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How prosthetics went from peg legs to biolimbs

Last week, doctors at Massachusetts General Hospital announced something pretty amazing: they’d grown a rat leg in a petri dish.

Their “biolimb” was the result of a two-step process. First, they took a rat arm and used a detergent to remove the soft tissue, leaving a bone and collagen scaffold. Then they took cells from a different rat and used them to seed new tissue, which eventually proliferated and filled in the rest of the arm.

Eventually, if they can adopt this sort of technology for humans, it could allow for hand, arm, and perhaps someday leg transplants without risking the patient's body rejecting the new limb.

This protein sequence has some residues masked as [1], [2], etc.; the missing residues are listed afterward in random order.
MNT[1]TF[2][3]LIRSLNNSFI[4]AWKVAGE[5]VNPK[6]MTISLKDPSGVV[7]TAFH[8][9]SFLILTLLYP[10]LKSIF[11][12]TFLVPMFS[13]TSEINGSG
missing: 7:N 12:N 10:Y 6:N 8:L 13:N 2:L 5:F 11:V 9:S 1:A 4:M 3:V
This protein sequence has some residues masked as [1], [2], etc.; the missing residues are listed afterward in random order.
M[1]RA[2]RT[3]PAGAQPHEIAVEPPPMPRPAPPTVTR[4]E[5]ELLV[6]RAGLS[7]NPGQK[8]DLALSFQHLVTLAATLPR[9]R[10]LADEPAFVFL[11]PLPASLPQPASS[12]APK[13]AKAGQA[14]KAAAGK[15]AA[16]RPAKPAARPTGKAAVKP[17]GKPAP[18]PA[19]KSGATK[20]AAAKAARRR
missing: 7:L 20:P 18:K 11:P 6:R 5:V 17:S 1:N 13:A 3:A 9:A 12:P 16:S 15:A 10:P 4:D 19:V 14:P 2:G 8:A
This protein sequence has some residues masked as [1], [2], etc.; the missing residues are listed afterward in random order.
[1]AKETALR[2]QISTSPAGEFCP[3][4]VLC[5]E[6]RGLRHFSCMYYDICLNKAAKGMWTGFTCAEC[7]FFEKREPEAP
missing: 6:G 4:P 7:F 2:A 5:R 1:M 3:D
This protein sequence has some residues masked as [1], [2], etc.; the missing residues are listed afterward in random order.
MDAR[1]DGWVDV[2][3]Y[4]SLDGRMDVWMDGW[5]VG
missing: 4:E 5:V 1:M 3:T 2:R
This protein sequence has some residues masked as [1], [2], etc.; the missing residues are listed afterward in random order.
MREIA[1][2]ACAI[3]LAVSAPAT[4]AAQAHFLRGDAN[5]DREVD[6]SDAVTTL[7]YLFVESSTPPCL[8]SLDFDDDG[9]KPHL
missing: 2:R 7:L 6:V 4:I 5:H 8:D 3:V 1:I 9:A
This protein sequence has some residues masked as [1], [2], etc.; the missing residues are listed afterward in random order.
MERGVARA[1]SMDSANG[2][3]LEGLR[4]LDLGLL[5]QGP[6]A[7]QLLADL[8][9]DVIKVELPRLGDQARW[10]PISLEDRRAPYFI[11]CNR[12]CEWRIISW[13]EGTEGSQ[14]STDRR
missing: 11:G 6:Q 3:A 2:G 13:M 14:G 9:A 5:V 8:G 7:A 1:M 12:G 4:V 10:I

This is at least a decade away — but the new discovery is just the latest in a series of remarkable advances in prosthetics over the past few decades. Already, scientists and engineers have developed artificial limbs that allow people to perform fine motor movements, participate in extreme sports, and compete in the Olympics. Some of the latest technologies even let people control these limbs with their minds.

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